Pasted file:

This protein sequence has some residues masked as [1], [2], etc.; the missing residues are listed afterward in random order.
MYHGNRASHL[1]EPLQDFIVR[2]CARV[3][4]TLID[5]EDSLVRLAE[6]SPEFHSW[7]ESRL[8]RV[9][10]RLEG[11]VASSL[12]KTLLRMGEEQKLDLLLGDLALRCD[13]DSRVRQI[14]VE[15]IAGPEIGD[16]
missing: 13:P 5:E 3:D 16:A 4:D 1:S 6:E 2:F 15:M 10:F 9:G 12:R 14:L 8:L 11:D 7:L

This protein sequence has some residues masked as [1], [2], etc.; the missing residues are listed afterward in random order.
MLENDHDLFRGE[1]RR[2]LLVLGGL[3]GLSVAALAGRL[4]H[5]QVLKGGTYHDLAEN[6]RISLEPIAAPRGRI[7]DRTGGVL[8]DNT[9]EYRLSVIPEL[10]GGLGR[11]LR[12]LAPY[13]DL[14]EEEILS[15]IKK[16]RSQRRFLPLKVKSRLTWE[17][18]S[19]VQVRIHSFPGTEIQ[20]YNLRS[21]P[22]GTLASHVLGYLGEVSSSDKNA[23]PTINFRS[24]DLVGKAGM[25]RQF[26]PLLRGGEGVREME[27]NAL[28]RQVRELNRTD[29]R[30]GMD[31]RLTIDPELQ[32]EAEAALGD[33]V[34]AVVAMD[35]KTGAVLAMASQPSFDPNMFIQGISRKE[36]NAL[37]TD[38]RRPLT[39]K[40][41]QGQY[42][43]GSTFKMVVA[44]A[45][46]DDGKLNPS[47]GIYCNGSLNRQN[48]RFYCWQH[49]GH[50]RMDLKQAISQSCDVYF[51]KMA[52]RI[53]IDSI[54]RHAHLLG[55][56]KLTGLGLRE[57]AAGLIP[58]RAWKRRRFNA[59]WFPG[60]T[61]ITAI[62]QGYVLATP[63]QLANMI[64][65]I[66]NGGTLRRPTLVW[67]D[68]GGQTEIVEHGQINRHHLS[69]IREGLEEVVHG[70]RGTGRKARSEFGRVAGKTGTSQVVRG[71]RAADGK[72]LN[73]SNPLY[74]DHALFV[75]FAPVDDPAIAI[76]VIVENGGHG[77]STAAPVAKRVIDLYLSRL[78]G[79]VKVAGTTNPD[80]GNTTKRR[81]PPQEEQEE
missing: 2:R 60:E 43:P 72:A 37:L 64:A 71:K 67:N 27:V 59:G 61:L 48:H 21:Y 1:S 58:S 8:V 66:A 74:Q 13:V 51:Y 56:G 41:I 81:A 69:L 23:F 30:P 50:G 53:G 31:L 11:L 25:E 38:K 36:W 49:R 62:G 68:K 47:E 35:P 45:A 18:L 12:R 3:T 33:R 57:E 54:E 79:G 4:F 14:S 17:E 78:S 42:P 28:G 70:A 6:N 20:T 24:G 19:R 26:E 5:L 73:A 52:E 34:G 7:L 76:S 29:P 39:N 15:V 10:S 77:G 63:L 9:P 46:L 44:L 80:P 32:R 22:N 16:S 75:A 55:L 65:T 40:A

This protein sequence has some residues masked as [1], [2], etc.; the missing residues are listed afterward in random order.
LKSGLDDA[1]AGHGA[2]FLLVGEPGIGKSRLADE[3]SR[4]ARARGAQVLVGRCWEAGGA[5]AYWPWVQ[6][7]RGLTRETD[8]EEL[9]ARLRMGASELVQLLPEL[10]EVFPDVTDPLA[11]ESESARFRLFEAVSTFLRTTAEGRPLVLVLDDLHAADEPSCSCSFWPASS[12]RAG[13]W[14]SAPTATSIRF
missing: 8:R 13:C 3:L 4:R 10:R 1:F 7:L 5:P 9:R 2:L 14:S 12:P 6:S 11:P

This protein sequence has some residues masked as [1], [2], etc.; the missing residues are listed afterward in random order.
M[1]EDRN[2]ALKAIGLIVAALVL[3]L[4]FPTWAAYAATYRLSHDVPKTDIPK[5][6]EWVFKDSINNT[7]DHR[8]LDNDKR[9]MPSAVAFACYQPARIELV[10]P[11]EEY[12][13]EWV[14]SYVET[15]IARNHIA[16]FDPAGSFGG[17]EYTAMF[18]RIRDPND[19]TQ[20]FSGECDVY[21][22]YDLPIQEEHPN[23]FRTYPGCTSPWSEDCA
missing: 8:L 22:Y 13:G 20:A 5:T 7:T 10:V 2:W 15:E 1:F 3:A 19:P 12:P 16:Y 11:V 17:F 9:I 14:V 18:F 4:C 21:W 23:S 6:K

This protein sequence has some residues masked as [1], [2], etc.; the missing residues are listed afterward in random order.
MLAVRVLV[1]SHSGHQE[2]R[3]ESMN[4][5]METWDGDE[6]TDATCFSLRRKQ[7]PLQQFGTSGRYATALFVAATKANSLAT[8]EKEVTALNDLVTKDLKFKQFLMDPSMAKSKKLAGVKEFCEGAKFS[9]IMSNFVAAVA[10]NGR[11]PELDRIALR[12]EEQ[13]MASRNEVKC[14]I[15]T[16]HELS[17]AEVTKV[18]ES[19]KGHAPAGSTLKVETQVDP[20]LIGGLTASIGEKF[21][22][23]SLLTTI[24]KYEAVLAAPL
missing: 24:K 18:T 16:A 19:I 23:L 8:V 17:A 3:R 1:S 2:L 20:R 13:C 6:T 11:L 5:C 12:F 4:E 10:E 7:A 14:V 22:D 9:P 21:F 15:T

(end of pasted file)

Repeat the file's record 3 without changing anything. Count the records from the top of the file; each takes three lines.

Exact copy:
This protein sequence has some residues masked as [1], [2], etc.; the missing residues are listed afterward in random order.
LKSGLDDA[1]AGHGA[2]FLLVGEPGIGKSRLADE[3]SR[4]ARARGAQVLVGRCWEAGGA[5]AYWPWVQ[6][7]RGLTRETD[8]EEL[9]ARLRMGASELVQLLPEL[10]EVFPDVTDPLA[11]ESESARFRLFEAVSTFLRTTAEGRPLVLVLDDLHAADEPSCSCSFWPASS[12]RAG[13]W[14]SAPTATSIRF
missing: 8:R 13:C 3:L 4:R 10:R 1:F 7:L 5:P 9:R 2:L 14:S 12:P 6:S 11:P